Recently, I completed the first two parts of an ongoing series regarding the United States Air Force’s (USAF) accidental missile strike on the Royal Australian Navy’s HMAS Hobart guided missile destroyer off the coast of Vietnam. The incident occurred on the 17th of June, 1968. Part 1 and Part 2 of that series discussed my discovery of numerous US military records which state that both “enemy helicopters” and “UFOs” were intensely active at the time of the incident. However, during my research phase into this matter, I also found a great number of other Vietnam War-era records, quite aside in time and place than those detailing the with HMAS Hobart. This work
Paul Dean
By Paul Dean
The UFO Chronicles
7-29-16

adds to the discoveries made by Boston based researcher Barry Greenwood. While I was trawling America’s huge Defence Technical Information Center (DTIC), he was dealing with the National Archives and Records Administration (NARA). The actual items we have found include “Histories” and “Chronologies”, “Mission Reports”, “Patrol Logs”, “Daily Staff Journals”, and so-called “Lessons Learned” publications. Also, these records come from all four branches of the US Armed Forces, which is fairly unusual.

The question, which I have grappled with previously, is a one of terminology. Is the term “UFO” a “catchall” for anything unknown and flying? One would ask, why wouldn’t military personal simply use terminology like “unknown helicopter” or “unidentified aircraft” or “suspected flak”? The fact of the matter is, they often did. Interestingly though, these more routine terms occurred alongside with, and distinct from, the term “UFO”. But, without more information, we just don’t quite know what fits into the “UFO” basket and what doesn’t. It has been argued that “UFOs” reported during the Vietnam War must have all been North Vietnamese helicopters. With this in mind, it is worth highlighting a United States Army “Daily Journal” entry which was found in the records of the 23rd Infantry Division’s Chu Lai Defense Command. Dated January the 6th, 1969, it says:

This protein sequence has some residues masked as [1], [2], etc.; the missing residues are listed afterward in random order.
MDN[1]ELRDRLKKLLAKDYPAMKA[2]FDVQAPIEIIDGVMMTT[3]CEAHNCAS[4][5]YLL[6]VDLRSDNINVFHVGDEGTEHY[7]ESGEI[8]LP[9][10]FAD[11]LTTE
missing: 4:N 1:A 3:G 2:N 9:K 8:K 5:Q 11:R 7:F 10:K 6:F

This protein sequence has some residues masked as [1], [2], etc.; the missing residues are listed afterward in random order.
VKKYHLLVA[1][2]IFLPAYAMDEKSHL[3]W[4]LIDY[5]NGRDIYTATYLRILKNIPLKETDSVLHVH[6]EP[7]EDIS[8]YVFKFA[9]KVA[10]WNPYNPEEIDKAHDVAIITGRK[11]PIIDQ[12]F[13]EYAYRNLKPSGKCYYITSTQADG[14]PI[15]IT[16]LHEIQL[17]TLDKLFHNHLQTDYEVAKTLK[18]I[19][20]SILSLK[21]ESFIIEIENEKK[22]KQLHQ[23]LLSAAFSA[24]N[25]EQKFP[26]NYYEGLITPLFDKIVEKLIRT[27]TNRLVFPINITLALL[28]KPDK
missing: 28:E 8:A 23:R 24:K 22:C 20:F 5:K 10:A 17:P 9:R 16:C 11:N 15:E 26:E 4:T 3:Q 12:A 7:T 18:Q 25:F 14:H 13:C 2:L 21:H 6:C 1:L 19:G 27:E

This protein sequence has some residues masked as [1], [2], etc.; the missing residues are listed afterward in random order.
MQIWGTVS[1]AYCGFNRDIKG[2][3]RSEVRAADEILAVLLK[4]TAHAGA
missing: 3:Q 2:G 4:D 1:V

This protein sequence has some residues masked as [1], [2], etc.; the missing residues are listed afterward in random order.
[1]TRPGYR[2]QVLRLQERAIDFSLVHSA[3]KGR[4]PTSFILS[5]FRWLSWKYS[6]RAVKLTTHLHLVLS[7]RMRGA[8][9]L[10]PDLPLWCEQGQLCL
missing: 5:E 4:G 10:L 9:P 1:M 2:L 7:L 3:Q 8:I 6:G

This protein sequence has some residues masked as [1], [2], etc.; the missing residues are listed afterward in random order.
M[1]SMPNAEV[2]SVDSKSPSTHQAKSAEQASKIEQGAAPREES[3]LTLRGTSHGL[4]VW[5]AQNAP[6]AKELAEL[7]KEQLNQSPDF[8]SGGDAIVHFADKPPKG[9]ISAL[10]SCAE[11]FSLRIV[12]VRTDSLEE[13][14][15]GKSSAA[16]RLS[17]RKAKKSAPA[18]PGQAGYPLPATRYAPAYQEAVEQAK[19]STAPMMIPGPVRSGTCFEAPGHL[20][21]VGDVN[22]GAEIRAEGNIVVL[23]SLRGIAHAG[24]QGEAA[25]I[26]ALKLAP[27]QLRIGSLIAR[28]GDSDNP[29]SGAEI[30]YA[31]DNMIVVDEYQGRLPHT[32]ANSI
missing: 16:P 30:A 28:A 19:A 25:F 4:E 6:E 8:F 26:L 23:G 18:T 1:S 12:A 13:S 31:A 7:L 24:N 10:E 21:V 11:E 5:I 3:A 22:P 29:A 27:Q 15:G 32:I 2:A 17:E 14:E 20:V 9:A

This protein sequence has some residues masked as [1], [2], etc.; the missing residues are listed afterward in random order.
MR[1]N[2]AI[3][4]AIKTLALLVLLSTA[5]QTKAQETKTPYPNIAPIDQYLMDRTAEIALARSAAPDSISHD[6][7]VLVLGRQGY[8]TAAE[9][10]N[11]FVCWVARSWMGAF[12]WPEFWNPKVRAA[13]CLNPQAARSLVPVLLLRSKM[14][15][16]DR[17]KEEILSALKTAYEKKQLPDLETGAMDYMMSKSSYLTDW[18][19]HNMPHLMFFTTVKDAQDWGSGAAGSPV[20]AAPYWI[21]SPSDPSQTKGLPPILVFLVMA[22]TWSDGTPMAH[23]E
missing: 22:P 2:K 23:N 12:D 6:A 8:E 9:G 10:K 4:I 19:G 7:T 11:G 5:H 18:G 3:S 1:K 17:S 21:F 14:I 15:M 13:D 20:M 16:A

“Twr 72 rpts object flying into their area about 700m infront of them, AZ 310°. Object came in slow over the ASP & landed. When object moves it has a glowing light. It is about 15 – 20 ft across. It is shaped like a big egg. Control twr rpts their radar did not pick anything up. Object also does not seem to have any sound to it when it moves.”

This record was actually found, not by us, but by Joe Gillette, a NARA archivist in Washington DC. It was submitted to their official blog, The Text Message – The Blog of the Textual Archives Services Division at the National Archives.. This is reasonable example of something very peculiar being witnessed and reported by military servicemen, in the vicinity of a military installation. Whatever it was, the notion of a deafening, lumbering North Vietnamese helicopter being responsible is puerile. Without more information, however, we can only treat it as another odd anecdote of wartime history.

During the Vietnam War, the United States Army produced so-called “Lessons Learned” publications. Categorized as a form of “Operational Report”, these special documents were written for the purposes of chronologically recording major operational, in-the-field activities of all the major Army entities – from Field Force echelon down to Battalion level. Now declassified, it turns out that a not-insignificant number of these publications contain interesting references to UFO activity.

One such “Lessons Learned” publication is titled Operational Report – Lessons Learned, Headquarters, I Field Force Vietnam, Period Ending 30 April 1969. The report chronologically lays out the activities of the Army’s sizeable I Field Force in Vietnam’s Central Highlands during the months of February, March and April, 1969. Originally classified CONFIDENTIAL, it was distributed by the Department of the Army, Office of the Adjutant General, on the 4th of August, 1969, after being signed off by Maj. Gen. Kenneth G. Wickham. On Page 18, it is briefly stated that:

“During Feb, there were 173 Unidentified Flying Objects (UFO) Sightings.” (See above top)